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Teens learn hunger to help those in need

The red grapes looked so good. And Amanda Stark, 14, was so hungry.

But Amanda and 64 other teens from Central Kentucky had to resist. They could not eat Saturday because they were part of 30 Hour Famine, a national fasting and service project based locally at Good Shepherd Episcopal Church.

The program, sponsored by the Christian humanitarian group World Vision, is designed to show teens what it feels like to live in hunger and extreme poverty as they raise money and help those in need.

Amanda's service project Saturday was to make lunch for people in Lexington who are considered homebound.

Working against her hunger, she was part of a group that baked chocolate chip cookies, whipped up a batch of egg salad for sandwiches, and delivered the food, along with the grapes.

To get her through, Amanda followed the project rules: She drank some juice and prayed for Biki, the hungry child assigned to her. The story of Biki, a 9-year-old boy in India being helped by 30 Hour Famine, was written on a piece of paper attached to a string worn around Amanda's neck.

Amanda's willpower was tested 20 hours into the fast.

"It was hard to make the cookies," she recalled. "The grapes looked good too. I just thought about Biki."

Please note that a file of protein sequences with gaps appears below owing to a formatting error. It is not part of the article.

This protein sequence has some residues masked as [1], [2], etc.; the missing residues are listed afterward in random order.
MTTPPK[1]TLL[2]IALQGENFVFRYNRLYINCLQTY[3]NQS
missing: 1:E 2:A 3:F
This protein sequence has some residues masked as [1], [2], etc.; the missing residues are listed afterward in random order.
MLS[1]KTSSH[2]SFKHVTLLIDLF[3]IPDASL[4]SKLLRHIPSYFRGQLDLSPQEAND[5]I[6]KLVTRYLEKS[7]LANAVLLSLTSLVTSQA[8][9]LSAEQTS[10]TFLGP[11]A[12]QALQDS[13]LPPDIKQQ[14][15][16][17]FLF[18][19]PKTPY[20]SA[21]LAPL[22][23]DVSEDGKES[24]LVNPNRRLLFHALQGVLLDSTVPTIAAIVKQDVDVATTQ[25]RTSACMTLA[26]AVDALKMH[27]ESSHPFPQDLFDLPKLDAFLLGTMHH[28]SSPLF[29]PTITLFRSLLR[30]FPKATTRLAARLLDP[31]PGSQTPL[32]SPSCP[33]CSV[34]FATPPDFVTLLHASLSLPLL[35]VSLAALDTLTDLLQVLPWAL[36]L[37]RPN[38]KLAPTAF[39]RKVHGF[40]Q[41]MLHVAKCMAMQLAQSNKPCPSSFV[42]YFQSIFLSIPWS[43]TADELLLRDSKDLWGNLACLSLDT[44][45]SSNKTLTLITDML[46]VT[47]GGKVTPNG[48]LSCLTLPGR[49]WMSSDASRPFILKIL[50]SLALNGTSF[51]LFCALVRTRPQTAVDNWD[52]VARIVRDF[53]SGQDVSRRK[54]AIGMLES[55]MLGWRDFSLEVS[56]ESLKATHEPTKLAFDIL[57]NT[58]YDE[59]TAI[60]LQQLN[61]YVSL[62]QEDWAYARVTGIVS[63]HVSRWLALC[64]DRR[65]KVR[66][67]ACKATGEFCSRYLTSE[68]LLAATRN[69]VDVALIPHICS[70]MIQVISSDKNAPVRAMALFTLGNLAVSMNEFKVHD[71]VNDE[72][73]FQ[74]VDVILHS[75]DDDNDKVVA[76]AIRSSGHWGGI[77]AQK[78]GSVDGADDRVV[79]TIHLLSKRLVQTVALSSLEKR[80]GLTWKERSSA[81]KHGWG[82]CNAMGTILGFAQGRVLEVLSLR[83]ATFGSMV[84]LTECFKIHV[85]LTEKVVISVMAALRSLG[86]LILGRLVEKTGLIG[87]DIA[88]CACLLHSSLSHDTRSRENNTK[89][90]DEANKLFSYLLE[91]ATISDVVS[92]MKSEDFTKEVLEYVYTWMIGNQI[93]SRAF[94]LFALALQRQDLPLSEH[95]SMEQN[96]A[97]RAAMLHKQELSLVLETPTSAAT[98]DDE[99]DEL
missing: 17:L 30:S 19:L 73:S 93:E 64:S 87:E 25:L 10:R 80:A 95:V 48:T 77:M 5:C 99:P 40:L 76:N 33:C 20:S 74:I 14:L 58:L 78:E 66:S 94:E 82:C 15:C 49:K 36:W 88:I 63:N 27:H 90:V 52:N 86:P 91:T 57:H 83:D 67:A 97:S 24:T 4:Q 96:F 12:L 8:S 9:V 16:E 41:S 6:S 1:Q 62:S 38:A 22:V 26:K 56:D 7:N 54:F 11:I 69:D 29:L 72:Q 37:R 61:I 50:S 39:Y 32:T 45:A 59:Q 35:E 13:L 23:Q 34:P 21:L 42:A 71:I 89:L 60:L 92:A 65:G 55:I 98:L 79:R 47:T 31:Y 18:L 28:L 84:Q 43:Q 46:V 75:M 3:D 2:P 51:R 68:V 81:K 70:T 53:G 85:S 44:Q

The fasting teens consumed only liquids as they provided food for people in Lexington.

"If you teach a child they can make a difference in the world they never feel hopeless or helpless," said the Rev. Lauren Hendrick, minister of Christian Formation at Good Shepherd Episcopal Church. "Today we already saved 90 lives."

It takes $365 to feed one child for a year, said Hendrick, who brought the program to Lexington when she moved from New York more than two years ago.

Since December, the teens have raised more than $6,000 through various collections, and with a federal grant the total is more than $30,000.

"Their parents aren't making them do it. Their youth leaders aren't making them do it. They are willing," said Hendrick's daughter Julia, who at 17 is in her sixth fast.

The teens took on different roles. Sarah Armistead, 15, a student at Lexington Catholic High School, helped make snack packs for families of patients in the UK Hospital intensive-care unit.

Rachel Elliott, a 14-year-old at Jessie Clark Middle School, was assigned to help prepare a meal for families living at the Ronald McDonald House.

"If we just collected money it wouldn't work," said Rachel. "We wouldn't be able to experience what it feels like to be hungry."

Dawson Fugate 16, who attends West Jessamine High School, found out Saturday that some families in Lexington can't afford to buy cake mixes, balloons, candles and other items to celebrate their youngsters' birthdays.

Fugate was part of a group that took birthday party supplies and diapers to the Manchester Center, a community center on Patterson Street.

"There's a lot of poverty-stricken people even in this city," he said. "It's sad how many people have to live on the streets and go from job to job."

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